In the last few articles in this series, before we know whether or not the Reforms this country needs will be taken forward or not, I will continue to look at the pledges in the President’s manifesto which have been ignored. The most important had to do with structural and political reforms, and of these the Government only bothered about one, leaving half a dozen undone.
But there were also very practical measures, which are equally important if we are to develop as our people deserve. Way back in the seventies the Economist I think described us as the only underdeveloped country that was still under-developing, and in 2001, the then Australian ambassador said he had never known a country go backwards so quickly, as we had done, during the period he had been here. That was one reason that motivated me to vote for the UNP in the December Election, though the way the LTTE ran circles round the government that took over soon caused worry. Still, I think it was a good thing we had a change then, since I think it also put the SLFP, in its PA incarnation which then changed to UPFA, back on its toes.
Development, when he experienced it, came largely through construction, as with D. S. Senanayake and his dams, the Mahaweli in JR’s time, and then the devotion to infrastructural development in rural areas under both Premadasa and Mahinda Rajapaksa. But while we must continue grateful to the last, both for bringing us security, and for his development programmes, in the last couple of years it became clear that not enough was being done with regard to Human Resource Development.
Attempts were made in accordance with the manifesto, but there was no sense of urgency. There was a draft of a new Education Act ready in 2010, but it got bogged down in endless discussions, with quibbling about details and no determination to move on essentials. With regard to Higher Education, the Ministry, under its dynamic Secretary, produced a draft for a new Act but this sank in the bowels of the Legal Draughtsman’s Department, and by the time it emerged there was no stomach to modernize as is so urgently required. There was no coordination either with the Ministry of Skills Development and Vocational Education, where officials created a dozen empires, with a host of agencies all doing the same thing. None of them however worked on trainer training, so these institutions never had sufficient staff.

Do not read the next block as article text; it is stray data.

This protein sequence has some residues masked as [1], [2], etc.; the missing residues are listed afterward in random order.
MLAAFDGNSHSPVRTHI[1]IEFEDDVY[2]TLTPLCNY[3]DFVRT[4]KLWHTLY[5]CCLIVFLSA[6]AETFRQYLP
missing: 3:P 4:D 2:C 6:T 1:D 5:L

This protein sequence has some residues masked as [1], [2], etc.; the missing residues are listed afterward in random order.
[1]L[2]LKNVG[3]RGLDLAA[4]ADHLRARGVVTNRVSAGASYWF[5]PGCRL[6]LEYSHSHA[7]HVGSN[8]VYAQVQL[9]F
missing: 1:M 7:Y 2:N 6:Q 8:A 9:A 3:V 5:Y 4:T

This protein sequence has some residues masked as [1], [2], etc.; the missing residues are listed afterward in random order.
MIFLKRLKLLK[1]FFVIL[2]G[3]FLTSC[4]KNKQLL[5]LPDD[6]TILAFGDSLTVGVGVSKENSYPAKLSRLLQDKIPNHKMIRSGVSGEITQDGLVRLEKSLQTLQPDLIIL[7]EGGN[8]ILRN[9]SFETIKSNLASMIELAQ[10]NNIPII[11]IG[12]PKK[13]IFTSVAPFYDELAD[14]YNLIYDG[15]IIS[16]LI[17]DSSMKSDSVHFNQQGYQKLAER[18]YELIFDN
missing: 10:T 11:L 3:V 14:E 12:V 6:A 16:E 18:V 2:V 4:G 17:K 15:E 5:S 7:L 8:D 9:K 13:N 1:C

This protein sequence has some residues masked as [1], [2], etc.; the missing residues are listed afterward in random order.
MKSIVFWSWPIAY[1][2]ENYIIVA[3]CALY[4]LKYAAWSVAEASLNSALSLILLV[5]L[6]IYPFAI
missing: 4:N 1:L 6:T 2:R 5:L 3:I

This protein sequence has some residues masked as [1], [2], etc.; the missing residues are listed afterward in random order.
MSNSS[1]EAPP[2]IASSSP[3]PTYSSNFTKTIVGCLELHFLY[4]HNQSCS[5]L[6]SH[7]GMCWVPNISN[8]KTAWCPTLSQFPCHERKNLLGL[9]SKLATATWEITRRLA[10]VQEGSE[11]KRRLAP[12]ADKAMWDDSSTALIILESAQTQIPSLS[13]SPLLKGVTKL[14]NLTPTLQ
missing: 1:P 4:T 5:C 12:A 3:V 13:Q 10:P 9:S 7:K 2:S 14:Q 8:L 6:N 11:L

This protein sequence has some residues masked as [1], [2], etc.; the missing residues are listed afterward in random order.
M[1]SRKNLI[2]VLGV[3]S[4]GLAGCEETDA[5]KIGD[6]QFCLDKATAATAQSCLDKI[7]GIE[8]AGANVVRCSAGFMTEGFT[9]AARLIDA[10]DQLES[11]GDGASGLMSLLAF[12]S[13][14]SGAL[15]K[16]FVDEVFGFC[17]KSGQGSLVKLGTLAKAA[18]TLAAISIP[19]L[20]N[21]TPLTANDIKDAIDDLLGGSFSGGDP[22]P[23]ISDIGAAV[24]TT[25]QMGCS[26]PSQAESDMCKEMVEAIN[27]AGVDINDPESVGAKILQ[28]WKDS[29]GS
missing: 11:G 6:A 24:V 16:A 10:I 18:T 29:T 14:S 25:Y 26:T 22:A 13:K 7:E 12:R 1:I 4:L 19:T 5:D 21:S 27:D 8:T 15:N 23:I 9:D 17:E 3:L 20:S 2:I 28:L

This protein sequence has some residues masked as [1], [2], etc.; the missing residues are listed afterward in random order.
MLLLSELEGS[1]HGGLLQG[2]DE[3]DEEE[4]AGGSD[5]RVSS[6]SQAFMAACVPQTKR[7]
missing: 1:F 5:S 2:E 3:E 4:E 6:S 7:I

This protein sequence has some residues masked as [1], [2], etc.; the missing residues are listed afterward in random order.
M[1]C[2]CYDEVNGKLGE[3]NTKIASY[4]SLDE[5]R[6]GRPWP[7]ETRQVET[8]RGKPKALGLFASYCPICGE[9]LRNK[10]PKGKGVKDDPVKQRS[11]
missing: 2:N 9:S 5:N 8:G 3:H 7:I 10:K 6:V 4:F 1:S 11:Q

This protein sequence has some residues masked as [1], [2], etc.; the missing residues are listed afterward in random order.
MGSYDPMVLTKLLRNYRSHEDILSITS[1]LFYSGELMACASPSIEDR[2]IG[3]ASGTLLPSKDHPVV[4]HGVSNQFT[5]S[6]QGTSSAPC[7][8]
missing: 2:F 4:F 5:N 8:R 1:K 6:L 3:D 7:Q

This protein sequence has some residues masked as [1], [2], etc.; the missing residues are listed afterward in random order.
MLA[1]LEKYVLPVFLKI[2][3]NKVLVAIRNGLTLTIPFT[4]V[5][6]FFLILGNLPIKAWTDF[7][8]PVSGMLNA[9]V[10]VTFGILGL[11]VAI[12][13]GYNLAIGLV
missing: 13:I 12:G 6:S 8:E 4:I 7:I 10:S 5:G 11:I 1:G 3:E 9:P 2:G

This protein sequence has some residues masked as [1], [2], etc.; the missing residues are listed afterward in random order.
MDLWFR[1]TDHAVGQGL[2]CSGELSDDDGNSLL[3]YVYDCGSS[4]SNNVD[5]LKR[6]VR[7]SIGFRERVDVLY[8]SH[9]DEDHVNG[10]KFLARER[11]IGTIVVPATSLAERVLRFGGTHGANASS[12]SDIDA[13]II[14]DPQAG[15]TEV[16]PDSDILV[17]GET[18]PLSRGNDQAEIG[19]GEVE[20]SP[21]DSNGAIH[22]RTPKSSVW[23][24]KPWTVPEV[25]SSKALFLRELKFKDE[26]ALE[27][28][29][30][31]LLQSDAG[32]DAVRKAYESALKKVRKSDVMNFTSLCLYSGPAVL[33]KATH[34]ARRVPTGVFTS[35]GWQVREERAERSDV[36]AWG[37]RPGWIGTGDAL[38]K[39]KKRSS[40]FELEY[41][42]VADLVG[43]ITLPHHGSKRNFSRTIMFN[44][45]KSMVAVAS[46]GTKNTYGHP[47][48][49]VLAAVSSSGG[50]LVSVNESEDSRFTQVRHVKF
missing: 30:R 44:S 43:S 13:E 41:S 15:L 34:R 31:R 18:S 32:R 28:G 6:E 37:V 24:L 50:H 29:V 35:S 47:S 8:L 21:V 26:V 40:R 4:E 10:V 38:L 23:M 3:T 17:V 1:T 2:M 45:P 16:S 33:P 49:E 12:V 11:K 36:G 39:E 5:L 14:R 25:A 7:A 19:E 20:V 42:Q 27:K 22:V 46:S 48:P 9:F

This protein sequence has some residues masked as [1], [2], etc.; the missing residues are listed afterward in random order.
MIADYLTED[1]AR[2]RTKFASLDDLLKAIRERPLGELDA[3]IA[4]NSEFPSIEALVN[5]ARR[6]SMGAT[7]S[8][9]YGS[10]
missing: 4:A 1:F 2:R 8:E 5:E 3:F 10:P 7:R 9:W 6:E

I was pleased then that we were able to come up with very coherent principles in the President’s manifesto. I would have preferred more details and specifics, but the ideas were good to work with, and I was thus able, within six weeks, to produce a draft for a new Higher Education Act that dealt also with vocational education. Unfortunately this was ignored after I left. I did not want to interfere after I had suggested the new Minister go through the draft and then send it out for observations, so it took sometime for him to read it. By the time he did, he said elections would come soon, so there was no point in doing anything – which is precisely what I mean by no sense of urgency, since had discussions commenced a couple of months back, the University Grants Commission could have had recommendations ready for a new Minister.
Amongst the areas addressed in the manifesto were
a) Delays in schooling
b) Inequity for rural children